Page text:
Interview mit Matt Cutts zum Farmer & Scraper Update (Google-intern: Panda Update): https://www.wired.com/epicenter/2011/03/ ... tes-farms/
Die interessantesten Teile:
Wired.com: How do you recognize a shallow-content site? Do you have to wind up defining low quality content?
Singhal: [...] We wanted to keep it strictly scientific, so we used our standard evaluation system that we’ve developed, where we basically sent out documents to outside testers. Then we asked the raters questions like: “Would you be comfortable giving this site your credit card? Would you be comfortable giving medicine prescribed by this site to your kids?”
Cutts: [...] “Do you consider this site to be authoritative? Would it be okay if this was in a magazine? Does this site have excessive ads?”[...]
Singhal: And based on that, we basically formed some definition of what could be considered low quality. [...]
Wired.com: But how do you implement that algorithmically?
Cutts: I think you look for signals that recreate that same intuition, that same experience that you have as an engineer and that users have. Whenever we look at the most blocked sites, it did match our intuition and experience, but the key is, you also have your experience of the sorts of sites that are going to be adding value for users versus not adding value for users. And we actually came up with a classifier to say, okay, IRS or Wikipedia or New York Times is over on this side, and the low-quality sites are over on this side. And you can really see mathematical reasons …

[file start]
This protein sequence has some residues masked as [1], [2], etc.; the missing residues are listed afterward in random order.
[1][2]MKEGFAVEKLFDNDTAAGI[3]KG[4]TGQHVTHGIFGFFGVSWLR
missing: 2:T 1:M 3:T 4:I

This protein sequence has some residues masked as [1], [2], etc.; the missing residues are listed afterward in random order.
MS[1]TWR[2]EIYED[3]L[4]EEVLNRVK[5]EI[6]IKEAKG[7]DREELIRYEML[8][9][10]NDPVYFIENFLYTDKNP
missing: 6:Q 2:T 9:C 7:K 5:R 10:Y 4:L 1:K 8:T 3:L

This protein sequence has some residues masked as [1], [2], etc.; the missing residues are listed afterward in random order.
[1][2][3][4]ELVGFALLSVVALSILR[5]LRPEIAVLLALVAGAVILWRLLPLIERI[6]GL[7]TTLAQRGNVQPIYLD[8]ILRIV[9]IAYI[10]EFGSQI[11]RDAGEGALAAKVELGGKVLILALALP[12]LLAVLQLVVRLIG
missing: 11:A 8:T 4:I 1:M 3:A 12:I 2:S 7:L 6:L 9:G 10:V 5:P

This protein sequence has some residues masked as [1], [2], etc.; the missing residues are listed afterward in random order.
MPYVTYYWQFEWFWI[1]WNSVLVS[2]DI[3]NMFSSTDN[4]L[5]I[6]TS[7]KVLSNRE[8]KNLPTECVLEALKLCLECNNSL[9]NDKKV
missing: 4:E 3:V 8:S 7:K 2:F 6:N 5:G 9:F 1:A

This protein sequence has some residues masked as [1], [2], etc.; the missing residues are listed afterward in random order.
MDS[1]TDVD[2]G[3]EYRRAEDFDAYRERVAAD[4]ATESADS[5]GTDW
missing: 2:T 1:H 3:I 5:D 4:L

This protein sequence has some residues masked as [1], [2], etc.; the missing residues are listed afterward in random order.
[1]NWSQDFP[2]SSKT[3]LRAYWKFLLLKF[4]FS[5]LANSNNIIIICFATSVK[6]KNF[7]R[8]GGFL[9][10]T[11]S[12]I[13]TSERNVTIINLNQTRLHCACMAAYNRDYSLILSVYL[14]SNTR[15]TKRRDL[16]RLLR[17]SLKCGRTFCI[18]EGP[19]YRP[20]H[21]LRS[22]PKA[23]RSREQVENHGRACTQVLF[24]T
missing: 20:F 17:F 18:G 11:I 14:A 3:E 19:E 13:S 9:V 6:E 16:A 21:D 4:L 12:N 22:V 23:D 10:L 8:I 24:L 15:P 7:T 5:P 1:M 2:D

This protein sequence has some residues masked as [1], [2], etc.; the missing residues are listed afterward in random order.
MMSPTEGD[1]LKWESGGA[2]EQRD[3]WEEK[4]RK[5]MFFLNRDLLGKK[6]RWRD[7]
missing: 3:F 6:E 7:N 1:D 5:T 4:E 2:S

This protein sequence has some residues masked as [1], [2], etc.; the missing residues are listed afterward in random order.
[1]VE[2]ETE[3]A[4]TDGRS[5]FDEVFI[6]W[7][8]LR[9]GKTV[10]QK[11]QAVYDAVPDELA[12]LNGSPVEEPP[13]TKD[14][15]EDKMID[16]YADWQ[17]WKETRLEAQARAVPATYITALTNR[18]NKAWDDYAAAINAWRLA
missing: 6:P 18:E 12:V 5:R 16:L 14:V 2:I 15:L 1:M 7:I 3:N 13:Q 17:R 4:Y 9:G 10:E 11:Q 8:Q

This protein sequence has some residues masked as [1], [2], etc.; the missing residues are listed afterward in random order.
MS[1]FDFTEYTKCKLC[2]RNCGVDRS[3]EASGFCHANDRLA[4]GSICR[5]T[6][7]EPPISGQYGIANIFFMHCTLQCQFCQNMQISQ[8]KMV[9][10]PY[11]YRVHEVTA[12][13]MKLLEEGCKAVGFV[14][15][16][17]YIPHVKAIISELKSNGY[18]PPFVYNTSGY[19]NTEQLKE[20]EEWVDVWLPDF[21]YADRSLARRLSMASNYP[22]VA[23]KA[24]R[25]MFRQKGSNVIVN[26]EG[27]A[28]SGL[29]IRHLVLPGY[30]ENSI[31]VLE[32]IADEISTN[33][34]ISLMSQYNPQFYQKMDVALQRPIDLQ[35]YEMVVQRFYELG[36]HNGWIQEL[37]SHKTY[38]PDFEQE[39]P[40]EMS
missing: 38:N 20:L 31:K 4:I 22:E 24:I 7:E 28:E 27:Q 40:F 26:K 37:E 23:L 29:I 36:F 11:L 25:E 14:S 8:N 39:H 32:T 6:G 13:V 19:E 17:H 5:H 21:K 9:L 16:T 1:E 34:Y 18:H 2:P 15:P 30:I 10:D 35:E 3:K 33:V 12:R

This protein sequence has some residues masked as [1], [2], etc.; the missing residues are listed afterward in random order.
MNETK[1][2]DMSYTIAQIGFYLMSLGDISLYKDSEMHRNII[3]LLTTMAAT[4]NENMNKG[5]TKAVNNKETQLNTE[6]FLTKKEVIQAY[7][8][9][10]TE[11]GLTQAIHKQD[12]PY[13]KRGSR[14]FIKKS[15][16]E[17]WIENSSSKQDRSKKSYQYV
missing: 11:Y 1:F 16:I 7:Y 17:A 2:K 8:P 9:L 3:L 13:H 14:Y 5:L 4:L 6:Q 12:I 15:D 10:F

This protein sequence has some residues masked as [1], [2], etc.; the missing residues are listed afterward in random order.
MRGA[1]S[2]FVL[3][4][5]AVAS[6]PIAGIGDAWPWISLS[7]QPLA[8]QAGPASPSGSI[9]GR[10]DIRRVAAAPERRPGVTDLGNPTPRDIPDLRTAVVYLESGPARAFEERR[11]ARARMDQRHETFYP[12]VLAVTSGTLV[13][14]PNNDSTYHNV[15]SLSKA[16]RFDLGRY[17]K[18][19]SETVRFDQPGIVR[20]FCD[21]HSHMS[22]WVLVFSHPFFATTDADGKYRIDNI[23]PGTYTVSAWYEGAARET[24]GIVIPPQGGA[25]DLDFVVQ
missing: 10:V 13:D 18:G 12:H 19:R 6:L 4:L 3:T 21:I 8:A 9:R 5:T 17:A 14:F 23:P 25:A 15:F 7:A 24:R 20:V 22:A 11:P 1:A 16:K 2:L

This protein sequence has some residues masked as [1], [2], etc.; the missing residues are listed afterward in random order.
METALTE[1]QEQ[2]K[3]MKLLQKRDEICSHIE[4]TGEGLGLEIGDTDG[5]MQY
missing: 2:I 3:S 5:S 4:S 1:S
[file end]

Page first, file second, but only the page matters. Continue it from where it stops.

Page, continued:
Wired.com: Some people say you should be transparent, to prove that you aren’t making those algorithms to help your advertisers, something I know that you will deny.
Cutts: If someone has a specific question about, for example, why a site dropped, I think it’s fair and justifiable and defensible to tell them why that site dropped. But for example, our most recent algorithm does contain signals that can be gamed. If that one were 100 percent transparent, the bad guys would know how to optimize their way back into the rankings.